Most of us know and understand the value of life insurance for providing financially for our loved ones. Life insurance ensures your family will be able to pay the mortgage, continue education and maintain their standard of living. But beyond the practical basics, life insurance also provides peace of mind for you family members, lifting a burden and providing space and time for them to grieve and begin the healing process after a tragic event. When it comes to calculating your life insurance amount, how you do factor in the emotional and psychological needs of your life insurance beneficiary?
How Much Insurance Do You Need?
Life insurance is often used to replace the income of a breadwinner. The key question then is how much insurance is needed to replace that income? Different financial advisors come from various schools of thought when answering that question. Some use basic rules of thumb, such as seven to 10 times your income, while others use a financial calculator to factor in additional resources and calculate the exact amount of life insurance to buy. But do these methods capture the true needs of your family?
Consider Your Family’s Needs
Before you crunch any numbers, you should take the time to think about the psychological and emotional needs of your surviving spouse and children. If your tragic demise were to occur, they would be devastated and need time to grieve, heal and regroup after the trauma. While you will never stop missing a loved one, you eventually learn how to go on without them, but it takes time to grasp the impact of the loss. The life insurance benefit you provide your family should be sufficient enough to buy them that time. (For related reading, see: How Much Life Insurance Should You Carry?)
No one wants to picture their family in such a state of mourning, but their misfortune is the precise reason you are buying that policy. Your sensitivity to the challenges they will face will help you determine how much money they will need.
Here are three benefits your life insurance will provide for you family’s emotional and psychological needs:
- Time together: First of all, your children will be without you, one of the two most important adults in their lives. You don't want them to lose their other adult—your surviving spouse—because he or she has to go back to work right away. Your life insurance policy should provide enough money so your spouse can afford to spend more time with your children and help them work through the bereavement process.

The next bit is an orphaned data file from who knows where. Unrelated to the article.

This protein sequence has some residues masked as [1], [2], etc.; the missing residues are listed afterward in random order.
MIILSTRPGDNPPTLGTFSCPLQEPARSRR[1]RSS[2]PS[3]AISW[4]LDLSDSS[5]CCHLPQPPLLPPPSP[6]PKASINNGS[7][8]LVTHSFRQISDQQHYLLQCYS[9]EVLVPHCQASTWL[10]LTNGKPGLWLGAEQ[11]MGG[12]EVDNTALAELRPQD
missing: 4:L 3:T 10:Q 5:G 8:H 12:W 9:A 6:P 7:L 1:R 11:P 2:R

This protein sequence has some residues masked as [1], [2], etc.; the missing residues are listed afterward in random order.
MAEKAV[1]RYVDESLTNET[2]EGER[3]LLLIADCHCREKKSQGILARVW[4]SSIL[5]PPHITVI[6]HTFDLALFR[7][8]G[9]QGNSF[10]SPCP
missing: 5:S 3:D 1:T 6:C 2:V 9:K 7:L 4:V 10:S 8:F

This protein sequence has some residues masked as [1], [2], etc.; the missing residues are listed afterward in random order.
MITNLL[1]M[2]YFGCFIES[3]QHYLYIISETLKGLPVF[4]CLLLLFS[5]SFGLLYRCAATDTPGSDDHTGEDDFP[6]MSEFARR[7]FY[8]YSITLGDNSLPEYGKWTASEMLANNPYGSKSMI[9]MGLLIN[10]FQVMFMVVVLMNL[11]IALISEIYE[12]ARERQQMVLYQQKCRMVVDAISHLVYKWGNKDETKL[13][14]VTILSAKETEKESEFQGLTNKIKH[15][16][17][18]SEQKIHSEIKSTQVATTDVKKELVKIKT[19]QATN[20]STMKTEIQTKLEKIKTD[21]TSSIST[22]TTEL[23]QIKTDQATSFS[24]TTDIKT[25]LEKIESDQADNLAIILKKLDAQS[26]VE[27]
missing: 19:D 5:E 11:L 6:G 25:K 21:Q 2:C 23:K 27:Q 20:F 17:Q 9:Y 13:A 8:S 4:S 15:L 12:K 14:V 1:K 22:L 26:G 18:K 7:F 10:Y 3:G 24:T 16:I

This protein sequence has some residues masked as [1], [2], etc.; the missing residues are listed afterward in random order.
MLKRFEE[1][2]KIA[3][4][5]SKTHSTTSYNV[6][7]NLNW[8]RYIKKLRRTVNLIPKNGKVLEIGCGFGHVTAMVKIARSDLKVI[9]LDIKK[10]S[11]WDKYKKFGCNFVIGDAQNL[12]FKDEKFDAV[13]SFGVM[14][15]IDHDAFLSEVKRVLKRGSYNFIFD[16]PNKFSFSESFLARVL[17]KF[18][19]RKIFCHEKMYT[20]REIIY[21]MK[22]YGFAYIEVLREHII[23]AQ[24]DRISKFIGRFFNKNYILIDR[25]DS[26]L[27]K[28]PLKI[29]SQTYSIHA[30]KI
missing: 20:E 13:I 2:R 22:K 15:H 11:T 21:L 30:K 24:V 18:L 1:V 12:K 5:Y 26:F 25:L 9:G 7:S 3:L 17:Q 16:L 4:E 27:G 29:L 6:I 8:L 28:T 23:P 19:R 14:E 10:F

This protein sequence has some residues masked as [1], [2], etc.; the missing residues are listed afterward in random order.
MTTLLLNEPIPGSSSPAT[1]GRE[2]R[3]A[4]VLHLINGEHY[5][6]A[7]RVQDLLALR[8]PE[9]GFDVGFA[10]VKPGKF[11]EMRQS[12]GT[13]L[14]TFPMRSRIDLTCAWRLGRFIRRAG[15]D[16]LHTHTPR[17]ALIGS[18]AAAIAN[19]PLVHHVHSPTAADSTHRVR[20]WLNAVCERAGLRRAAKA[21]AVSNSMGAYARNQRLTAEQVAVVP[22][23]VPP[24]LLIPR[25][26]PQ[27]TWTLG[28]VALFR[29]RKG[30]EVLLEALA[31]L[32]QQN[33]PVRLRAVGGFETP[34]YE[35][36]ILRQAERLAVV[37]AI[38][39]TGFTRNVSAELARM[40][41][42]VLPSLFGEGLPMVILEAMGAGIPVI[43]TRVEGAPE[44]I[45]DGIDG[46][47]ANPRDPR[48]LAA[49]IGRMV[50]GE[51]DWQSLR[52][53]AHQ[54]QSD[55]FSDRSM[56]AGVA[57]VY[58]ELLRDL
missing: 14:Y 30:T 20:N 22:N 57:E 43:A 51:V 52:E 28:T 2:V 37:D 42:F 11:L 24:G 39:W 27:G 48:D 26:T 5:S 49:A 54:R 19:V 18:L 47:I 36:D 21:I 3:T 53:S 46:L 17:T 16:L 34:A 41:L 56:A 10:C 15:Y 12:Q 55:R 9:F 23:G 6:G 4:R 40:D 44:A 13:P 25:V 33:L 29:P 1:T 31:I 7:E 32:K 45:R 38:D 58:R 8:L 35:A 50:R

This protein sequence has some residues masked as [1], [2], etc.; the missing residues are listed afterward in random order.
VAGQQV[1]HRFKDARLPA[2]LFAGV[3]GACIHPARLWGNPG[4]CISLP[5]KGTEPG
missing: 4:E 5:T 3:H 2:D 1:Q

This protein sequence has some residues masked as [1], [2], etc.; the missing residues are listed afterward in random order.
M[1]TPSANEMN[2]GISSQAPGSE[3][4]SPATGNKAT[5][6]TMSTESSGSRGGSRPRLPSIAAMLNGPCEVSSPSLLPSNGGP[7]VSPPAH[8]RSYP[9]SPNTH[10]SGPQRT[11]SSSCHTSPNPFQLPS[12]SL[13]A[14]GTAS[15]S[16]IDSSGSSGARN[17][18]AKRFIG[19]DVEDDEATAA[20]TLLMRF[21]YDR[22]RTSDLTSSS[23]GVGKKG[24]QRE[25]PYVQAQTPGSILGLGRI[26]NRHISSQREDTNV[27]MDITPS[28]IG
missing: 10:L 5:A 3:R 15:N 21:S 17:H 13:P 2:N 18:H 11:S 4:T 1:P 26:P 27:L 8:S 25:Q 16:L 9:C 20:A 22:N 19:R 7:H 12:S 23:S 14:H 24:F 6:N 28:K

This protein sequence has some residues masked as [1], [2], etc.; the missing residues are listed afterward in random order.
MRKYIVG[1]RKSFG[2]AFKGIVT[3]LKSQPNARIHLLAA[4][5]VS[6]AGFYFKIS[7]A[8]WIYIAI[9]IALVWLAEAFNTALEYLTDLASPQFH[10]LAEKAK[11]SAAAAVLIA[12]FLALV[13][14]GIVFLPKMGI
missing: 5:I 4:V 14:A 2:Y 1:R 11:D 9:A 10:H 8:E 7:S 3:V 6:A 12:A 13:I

- Peace of mind for your spouse: Next, you have the needs of your spouse. For many people, losing a life partner is like losing an arm. They feel handicapped and incomplete. Some people rebound quicker than others, but everybody needs time to absorb their new reality and learn how to live their new normal. They shouldn't feel compelled to remarry sooner than they are ready simply because the household needs additional income.
- Breathing room for a fresh start: Finally, you have to be open to the potential need for your family to start afresh. The death of a loved one can cause many people to take part in serious soul-searching. Your spouse and children may need specialized therapy or healing and growth activities. Maybe a vacation or a family bonding adventure will help them move forward. They might even need to relocate to a new community for a fresh start.
Now that you have the emotional and psychological needs of your family in mind, you can calculate how much life insurance to purchase to meet those needs. These are some of the dramatic but real issues you should think through when you prepare your family financially for your untimely death. You should certainly discuss them with your spouse and together determine what your family will need.
(For more from this author, see: What Is the Most Important Financial Lesson?)